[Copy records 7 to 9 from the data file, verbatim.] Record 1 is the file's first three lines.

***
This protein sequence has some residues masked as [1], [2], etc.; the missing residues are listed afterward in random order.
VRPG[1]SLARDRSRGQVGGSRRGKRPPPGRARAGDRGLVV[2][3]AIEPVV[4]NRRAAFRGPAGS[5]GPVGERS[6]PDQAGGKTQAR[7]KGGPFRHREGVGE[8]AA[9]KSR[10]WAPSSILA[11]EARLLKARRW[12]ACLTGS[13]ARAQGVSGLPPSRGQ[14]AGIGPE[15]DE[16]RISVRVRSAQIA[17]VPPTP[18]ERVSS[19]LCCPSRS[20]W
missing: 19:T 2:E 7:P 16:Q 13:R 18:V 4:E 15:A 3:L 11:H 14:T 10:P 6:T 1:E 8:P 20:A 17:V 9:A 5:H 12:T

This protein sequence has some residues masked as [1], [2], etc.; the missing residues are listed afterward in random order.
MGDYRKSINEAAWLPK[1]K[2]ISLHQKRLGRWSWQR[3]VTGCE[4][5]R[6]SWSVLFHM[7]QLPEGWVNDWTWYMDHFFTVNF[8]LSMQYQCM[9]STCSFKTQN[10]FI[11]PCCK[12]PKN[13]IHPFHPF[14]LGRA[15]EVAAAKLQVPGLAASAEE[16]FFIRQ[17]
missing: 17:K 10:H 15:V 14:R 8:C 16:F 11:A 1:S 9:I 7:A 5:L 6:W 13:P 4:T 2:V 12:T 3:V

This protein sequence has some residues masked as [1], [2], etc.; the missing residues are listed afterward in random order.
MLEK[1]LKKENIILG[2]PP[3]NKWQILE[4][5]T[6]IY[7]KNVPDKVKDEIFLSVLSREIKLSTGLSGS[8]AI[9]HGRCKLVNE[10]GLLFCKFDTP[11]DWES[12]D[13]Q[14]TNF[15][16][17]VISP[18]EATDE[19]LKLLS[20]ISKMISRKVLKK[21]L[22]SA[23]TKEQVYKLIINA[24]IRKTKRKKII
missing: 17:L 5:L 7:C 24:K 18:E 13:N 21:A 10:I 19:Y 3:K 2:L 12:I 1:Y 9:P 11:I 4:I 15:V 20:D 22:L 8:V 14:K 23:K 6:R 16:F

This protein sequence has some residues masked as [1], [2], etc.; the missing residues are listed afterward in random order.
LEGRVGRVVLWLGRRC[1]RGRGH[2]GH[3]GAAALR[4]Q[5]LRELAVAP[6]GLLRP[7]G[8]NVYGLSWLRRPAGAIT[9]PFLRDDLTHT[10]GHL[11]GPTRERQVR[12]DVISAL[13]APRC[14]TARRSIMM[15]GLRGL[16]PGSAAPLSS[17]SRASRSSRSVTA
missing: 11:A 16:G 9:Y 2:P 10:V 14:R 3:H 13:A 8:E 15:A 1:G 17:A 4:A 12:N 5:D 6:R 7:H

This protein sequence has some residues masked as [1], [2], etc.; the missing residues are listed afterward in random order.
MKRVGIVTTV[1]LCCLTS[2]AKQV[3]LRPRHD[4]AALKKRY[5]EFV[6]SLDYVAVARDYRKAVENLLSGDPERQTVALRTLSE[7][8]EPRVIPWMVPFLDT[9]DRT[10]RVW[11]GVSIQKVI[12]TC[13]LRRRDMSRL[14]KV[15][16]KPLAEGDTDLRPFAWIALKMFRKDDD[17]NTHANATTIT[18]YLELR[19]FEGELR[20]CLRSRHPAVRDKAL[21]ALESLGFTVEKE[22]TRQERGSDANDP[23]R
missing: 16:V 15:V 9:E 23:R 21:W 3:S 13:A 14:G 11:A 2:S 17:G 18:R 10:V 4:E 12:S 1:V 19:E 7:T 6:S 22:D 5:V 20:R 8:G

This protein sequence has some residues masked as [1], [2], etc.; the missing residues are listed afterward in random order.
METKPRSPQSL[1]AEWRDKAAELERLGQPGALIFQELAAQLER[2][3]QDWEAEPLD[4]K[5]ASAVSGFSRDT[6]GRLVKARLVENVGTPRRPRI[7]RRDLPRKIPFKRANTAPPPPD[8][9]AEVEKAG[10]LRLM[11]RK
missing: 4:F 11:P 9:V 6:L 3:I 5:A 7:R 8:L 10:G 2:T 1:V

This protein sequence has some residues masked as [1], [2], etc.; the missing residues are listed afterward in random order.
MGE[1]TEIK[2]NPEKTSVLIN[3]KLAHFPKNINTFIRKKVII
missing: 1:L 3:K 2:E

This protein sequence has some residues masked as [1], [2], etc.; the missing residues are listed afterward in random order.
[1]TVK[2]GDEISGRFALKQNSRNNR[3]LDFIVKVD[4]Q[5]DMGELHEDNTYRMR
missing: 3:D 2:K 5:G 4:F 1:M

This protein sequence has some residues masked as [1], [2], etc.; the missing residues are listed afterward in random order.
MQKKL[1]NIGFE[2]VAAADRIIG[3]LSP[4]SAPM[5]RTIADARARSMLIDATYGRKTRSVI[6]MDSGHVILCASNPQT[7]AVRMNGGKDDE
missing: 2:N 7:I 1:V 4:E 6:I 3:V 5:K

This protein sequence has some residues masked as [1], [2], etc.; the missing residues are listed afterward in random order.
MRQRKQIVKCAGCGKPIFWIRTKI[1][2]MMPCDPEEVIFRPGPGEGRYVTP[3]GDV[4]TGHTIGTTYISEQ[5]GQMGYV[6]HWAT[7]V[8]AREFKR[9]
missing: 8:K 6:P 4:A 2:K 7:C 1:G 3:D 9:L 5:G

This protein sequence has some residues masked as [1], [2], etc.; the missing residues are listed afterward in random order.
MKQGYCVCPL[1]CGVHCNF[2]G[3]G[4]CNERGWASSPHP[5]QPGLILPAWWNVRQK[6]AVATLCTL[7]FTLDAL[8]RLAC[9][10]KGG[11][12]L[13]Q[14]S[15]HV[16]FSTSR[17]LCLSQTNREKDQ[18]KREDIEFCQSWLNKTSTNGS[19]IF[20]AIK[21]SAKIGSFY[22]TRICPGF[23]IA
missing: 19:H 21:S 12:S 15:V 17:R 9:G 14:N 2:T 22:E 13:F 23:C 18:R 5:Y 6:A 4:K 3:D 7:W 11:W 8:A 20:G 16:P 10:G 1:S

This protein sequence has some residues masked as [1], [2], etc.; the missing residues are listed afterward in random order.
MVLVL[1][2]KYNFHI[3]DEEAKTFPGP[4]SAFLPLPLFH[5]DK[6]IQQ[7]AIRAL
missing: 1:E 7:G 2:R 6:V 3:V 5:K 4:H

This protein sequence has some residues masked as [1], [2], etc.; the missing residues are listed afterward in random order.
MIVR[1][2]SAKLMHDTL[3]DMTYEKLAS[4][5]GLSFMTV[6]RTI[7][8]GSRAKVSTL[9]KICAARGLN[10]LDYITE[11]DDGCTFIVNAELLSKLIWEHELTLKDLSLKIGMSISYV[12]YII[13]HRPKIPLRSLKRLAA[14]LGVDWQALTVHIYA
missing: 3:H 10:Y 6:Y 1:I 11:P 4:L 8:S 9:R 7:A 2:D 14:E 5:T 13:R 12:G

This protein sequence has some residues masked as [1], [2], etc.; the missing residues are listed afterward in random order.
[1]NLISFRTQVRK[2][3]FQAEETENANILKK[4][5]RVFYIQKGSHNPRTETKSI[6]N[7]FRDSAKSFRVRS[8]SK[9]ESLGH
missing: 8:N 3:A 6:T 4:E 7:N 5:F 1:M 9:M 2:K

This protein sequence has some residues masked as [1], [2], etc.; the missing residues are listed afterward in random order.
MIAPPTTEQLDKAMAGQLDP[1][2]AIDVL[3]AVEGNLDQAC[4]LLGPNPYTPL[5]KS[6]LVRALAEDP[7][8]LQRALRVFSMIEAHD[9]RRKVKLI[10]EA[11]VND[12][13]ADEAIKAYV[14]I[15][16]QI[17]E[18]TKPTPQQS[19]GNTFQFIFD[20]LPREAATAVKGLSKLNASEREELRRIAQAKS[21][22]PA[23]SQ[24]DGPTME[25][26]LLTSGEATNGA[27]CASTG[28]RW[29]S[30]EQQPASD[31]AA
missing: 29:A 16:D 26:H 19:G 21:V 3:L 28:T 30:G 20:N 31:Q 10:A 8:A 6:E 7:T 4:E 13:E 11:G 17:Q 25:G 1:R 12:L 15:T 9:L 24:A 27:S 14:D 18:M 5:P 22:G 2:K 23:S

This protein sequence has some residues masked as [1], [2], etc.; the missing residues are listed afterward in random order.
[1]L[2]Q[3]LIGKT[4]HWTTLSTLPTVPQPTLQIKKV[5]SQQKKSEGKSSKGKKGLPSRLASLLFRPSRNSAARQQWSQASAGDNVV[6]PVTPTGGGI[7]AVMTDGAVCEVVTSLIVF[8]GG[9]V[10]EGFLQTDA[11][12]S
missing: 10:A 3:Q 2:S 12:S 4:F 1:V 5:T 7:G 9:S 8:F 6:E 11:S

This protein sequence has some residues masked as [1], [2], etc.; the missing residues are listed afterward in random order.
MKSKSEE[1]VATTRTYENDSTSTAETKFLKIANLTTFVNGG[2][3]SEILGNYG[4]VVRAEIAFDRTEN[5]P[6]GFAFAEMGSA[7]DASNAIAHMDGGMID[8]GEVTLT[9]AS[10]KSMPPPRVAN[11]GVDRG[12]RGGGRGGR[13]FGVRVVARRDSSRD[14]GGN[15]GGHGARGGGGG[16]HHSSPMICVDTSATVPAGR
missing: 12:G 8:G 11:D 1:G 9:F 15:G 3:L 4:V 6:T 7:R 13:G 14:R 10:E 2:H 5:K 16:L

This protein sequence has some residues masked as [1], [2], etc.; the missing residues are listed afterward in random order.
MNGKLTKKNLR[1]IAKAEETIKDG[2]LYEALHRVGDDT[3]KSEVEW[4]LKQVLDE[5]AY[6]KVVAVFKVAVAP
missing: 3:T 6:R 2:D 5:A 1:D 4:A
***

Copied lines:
This protein sequence has some residues masked as [1], [2], etc.; the missing residues are listed afterward in random order.
MGE[1]TEIK[2]NPEKTSVLIN[3]KLAHFPKNINTFIRKKVII
missing: 1:L 3:K 2:E

This protein sequence has some residues masked as [1], [2], etc.; the missing residues are listed afterward in random order.
[1]TVK[2]GDEISGRFALKQNSRNNR[3]LDFIVKVD[4]Q[5]DMGELHEDNTYRMR
missing: 3:D 2:K 5:G 4:F 1:M

This protein sequence has some residues masked as [1], [2], etc.; the missing residues are listed afterward in random order.
MQKKL[1]NIGFE[2]VAAADRIIG[3]LSP[4]SAPM[5]RTIADARARSMLIDATYGRKTRSVI[6]MDSGHVILCASNPQT[7]AVRMNGGKDDE
missing: 2:N 7:I 1:V 4:E 6:I 3:V 5:K